The Market Fairness Act: Hurting Business and Hurting Consumers
The Market Fairness Act just passed the Senate. The Act would give local entities the power to require retailers with sales of over one million dollars a year to collect state and local sales taxes for online purchases. The bill passed with an overwhelming majority in the Senate with only a few Senators like Ted Cruz and Rand Paul voting against it. The bill is likely to face fierce opposition in the House. This bill encapsulates what is wrong with the government’s view of how to improve the economy.
The recovery we are experiencing is tentative at best. As a nation we are not adding jobs at a rapid rate and consumer confidence wanes. In reply, big government proponents say that now is when we need to increase government spending. Government spending puts money into the economy that helps spur growth. Stimulus after stimulus has proven ineffective, or at least inadequate, for bringing the economy back. The simple reason is because only private sector growth can bring back the economy.
The best way to bring back the economy is to reduce barriers to growth. Reducing restrictions on businesses and making it easier for people to enter the market will go a long way in spurring economic growth. The Market Fairness Act increases barriers for consumers and businesses. Businesses will now be required to employ teams of tax specialists to figure out the proper tax rate to charge each customer. There are 9600 taxing entities within the U.S. that online retailers would have to accommodate. This would make it tough for small businesses to compete on a national level. Small businesses are the businesses that can least afford a complex tax structure.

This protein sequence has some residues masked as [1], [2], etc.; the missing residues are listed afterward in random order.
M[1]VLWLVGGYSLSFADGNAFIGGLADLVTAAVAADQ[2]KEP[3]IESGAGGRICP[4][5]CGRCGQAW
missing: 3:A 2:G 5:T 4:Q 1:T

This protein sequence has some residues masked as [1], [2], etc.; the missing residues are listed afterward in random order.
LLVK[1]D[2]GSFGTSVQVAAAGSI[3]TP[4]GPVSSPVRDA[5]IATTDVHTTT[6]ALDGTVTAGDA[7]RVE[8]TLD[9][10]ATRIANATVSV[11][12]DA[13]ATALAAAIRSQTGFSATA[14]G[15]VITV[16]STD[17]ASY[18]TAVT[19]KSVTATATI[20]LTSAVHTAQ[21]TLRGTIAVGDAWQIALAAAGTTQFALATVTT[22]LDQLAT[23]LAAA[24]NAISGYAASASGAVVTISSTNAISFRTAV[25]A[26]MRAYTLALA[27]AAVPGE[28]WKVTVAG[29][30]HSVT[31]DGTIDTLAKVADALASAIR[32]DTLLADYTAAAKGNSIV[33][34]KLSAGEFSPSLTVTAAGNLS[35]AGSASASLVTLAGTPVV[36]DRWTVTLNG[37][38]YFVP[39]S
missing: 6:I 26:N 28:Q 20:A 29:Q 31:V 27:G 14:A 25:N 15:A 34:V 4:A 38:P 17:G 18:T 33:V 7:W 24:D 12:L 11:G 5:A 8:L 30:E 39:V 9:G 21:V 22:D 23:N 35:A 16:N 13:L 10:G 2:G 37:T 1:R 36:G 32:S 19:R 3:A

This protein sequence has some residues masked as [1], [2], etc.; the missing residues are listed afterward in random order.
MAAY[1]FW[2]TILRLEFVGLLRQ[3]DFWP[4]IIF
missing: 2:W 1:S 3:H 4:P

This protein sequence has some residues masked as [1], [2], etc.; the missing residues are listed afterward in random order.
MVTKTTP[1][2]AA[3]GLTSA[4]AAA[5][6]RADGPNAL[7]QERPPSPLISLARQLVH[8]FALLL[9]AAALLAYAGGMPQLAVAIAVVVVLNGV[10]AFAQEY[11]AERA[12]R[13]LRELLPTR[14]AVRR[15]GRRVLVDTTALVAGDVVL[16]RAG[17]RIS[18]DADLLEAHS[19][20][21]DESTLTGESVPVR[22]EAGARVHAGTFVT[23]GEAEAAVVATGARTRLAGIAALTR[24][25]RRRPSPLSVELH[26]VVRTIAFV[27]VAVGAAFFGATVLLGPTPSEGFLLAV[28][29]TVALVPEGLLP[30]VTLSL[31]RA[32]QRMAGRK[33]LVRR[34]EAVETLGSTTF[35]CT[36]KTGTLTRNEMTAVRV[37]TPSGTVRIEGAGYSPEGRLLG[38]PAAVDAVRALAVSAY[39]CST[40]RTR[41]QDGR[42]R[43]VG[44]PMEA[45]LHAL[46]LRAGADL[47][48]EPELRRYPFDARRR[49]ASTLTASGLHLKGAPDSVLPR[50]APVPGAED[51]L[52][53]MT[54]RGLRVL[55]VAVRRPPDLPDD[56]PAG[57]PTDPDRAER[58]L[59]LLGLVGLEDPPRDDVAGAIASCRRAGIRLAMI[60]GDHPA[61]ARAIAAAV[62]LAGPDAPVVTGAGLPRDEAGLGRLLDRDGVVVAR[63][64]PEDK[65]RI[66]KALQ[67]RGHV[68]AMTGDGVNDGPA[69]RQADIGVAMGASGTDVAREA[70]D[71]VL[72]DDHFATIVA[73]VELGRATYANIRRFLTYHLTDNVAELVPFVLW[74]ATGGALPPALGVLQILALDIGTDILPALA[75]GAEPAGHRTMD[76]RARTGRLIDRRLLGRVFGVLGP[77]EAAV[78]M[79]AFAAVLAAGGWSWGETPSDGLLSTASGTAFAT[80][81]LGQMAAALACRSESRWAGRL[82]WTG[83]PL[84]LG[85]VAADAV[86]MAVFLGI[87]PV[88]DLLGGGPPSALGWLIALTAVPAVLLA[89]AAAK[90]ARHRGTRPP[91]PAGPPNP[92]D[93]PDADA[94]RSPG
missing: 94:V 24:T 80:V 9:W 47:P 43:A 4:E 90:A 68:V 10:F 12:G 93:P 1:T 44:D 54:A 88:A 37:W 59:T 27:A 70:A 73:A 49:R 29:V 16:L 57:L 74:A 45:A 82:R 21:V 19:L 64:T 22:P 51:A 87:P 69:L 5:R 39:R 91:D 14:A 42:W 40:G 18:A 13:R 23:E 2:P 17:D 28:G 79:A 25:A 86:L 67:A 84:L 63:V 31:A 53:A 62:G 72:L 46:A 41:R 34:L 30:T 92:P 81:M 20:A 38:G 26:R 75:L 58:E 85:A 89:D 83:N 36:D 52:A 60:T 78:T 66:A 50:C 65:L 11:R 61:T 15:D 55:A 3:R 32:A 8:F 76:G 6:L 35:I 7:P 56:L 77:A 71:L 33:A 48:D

This bill, of course, only applies to retailers that gross in excess of one million dollars in sales per year. Like Obamacare, this will discourage businesses from growing. Under Obamacare, businesses with more than fifty employees will have to offer government approved insurance or pay a penalty. This provision in Obamacare encourages businesses to stop hiring people and start firing others. In the same way the Market Fairness Act discourages business growth by punishing those who have more than one million dollars in sales.
The second sector that the Market Fairness Act introduces barriers to is the consumer. If consumers are forced to pay taxes for online purchases they will buy less online. This will not drive them to local businesses; rather, it will drive them to buy less. Consumers, at least responsible consumers, live within a budget. If the responsible consumer must pay taxes on their purchases then they have less money to make additional purchases with. What we need at this moment is not more government intervention but less. We need the government to lower the barriers for consumers not raise them.
The argument is that online retailers are not competing on a level playing field with brick and mortar stores. To level the playing field, I would prefer reducing the taxes on brick and mortar businesses rather than raising taxes on online retailers. Those who favor big government expansion see things differently. Let your Congressman know that you favor reducing barriers to free market solutions.